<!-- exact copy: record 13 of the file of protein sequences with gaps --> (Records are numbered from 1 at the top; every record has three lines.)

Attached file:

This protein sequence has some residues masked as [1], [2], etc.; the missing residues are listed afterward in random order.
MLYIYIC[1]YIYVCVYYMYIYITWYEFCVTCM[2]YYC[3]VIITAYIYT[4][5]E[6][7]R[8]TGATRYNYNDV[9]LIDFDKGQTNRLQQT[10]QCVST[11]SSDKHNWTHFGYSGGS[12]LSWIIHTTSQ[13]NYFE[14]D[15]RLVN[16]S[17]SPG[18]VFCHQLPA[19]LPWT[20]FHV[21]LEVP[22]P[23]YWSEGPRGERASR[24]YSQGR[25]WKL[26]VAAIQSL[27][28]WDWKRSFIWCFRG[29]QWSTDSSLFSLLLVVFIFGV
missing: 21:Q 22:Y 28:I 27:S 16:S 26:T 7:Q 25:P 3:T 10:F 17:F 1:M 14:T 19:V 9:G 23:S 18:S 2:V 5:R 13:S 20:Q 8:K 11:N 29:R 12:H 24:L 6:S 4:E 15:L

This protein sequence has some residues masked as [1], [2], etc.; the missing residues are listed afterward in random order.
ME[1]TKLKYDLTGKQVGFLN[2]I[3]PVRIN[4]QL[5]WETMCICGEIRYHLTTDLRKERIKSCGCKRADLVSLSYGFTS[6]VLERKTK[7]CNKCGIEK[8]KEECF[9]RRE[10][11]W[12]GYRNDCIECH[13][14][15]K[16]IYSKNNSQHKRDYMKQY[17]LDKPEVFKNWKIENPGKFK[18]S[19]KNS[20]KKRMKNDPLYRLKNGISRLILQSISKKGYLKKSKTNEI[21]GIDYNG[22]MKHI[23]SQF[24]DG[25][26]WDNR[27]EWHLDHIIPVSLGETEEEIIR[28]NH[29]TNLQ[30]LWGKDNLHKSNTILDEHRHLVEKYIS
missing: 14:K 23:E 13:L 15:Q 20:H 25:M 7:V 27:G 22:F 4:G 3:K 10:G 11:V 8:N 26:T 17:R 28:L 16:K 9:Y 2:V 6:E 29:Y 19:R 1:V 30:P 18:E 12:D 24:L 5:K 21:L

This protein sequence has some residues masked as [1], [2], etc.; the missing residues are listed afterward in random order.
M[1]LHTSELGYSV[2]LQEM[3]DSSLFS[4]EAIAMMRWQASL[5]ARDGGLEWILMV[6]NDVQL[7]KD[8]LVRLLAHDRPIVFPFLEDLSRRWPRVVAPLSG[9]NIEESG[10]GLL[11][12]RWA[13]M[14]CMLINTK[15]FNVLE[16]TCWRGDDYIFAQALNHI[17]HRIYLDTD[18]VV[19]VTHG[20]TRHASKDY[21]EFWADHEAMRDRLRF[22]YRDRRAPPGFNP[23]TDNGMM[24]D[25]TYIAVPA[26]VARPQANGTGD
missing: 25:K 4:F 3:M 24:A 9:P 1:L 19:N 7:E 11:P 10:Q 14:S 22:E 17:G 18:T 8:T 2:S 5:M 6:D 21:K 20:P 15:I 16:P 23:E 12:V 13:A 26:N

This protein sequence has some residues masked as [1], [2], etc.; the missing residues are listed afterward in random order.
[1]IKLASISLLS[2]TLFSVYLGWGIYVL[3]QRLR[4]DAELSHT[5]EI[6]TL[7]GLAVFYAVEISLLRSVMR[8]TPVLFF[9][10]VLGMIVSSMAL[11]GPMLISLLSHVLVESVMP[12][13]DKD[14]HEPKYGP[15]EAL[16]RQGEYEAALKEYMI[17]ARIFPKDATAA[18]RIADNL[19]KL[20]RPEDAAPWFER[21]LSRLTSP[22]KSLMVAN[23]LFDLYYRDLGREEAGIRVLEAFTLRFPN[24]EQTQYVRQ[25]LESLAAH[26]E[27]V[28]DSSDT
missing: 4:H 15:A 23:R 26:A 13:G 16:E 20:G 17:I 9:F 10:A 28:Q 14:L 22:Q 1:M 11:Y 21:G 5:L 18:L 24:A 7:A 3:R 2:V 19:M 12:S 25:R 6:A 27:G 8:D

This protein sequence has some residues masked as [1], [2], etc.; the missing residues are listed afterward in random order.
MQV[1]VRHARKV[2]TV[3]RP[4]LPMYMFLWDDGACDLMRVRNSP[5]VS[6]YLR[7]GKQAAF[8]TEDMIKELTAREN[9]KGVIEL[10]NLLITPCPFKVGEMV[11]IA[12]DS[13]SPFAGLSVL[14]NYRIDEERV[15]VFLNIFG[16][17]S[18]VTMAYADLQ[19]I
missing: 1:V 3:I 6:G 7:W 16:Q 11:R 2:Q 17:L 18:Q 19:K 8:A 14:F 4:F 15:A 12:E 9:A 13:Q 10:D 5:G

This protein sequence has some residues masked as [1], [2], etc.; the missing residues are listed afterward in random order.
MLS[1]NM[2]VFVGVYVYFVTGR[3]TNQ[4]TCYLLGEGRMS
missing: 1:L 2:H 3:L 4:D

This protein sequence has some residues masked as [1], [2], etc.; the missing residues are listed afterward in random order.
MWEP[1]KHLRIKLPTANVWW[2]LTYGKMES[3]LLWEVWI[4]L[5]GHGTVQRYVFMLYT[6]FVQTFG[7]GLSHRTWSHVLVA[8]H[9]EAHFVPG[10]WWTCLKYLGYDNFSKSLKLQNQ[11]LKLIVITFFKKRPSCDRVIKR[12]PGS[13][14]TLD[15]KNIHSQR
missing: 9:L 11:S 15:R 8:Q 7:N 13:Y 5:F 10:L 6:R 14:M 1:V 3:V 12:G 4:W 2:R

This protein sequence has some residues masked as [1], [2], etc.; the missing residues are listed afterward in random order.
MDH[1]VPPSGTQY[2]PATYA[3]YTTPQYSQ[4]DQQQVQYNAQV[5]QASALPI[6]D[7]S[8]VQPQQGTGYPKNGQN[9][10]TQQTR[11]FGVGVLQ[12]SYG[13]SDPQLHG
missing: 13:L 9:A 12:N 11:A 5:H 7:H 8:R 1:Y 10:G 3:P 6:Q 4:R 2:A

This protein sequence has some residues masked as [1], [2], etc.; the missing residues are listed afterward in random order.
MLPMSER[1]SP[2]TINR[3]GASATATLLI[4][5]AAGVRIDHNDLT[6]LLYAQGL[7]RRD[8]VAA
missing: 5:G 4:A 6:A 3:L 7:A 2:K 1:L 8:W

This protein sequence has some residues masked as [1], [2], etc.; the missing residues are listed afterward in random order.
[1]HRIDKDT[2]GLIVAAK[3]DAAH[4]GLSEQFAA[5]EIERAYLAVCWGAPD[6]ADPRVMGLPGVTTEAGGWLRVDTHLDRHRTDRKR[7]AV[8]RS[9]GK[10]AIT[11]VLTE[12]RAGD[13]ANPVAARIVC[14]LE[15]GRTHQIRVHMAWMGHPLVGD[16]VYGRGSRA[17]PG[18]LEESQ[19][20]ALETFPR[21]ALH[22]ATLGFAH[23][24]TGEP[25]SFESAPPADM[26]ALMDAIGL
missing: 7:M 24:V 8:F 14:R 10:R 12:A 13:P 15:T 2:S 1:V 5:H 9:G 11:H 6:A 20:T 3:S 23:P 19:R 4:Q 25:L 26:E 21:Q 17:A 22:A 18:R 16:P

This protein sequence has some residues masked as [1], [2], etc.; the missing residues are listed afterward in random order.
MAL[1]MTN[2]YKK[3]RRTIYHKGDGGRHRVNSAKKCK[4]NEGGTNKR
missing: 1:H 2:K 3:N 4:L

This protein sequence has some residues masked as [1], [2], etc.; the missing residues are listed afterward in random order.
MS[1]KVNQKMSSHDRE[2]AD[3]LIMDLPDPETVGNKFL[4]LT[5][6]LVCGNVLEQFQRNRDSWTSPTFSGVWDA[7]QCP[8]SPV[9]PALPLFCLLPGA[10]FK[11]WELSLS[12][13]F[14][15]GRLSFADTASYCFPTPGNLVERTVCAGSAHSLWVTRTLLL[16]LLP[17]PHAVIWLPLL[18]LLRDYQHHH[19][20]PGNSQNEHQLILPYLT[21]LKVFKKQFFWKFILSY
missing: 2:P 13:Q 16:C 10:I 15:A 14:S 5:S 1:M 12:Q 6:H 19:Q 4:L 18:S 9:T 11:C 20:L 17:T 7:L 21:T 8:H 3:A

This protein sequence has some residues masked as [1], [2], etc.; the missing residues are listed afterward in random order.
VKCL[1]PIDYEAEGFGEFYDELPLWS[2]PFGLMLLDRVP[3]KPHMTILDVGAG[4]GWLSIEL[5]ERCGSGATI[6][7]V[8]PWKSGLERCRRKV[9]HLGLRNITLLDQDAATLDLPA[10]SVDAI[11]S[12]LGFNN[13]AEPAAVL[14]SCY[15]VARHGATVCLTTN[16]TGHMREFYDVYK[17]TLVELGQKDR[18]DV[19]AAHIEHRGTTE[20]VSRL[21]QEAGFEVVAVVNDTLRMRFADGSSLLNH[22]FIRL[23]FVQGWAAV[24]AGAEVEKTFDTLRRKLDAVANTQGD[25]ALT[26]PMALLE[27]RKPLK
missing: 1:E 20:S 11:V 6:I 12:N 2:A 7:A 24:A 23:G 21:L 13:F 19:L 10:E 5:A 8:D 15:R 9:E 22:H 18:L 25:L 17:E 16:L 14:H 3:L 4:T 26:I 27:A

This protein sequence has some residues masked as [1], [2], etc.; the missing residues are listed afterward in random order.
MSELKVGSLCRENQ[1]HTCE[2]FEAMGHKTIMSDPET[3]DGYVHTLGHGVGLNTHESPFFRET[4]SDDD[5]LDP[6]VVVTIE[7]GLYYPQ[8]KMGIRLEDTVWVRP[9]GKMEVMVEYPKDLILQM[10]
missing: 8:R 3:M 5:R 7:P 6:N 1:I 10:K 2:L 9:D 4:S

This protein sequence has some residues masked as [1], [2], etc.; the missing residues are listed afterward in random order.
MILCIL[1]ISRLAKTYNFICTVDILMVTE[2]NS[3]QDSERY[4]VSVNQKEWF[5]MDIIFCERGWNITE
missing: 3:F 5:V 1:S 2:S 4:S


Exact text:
This protein sequence has some residues masked as [1], [2], etc.; the missing residues are listed afterward in random order.
VKCL[1]PIDYEAEGFGEFYDELPLWS[2]PFGLMLLDRVP[3]KPHMTILDVGAG[4]GWLSIEL[5]ERCGSGATI[6][7]V[8]PWKSGLERCRRKV[9]HLGLRNITLLDQDAATLDLPA[10]SVDAI[11]S[12]LGFNN[13]AEPAAVL[14]SCY[15]VARHGATVCLTTN[16]TGHMREFYDVYK[17]TLVELGQKDR[18]DV[19]AAHIEHRGTTE[20]VSRL[21]QEAGFEVVAVVNDTLRMRFADGSSLLNH[22]FIRL[23]FVQGWAAV[24]AGAEVEKTFDTLRRKLDAVANTQGD[25]ALT[26]PMALLE[27]RKPLK
missing: 1:E 20:S 11:V 6:I 12:N 2:A 7:A 24:A 23:G 21:L 13:F 19:L 10:E 5:A 8:D 15:R 9:E 22:H 18:L 25:L 17:E 16:L 14:H 3:L 4:T 26:I 27:A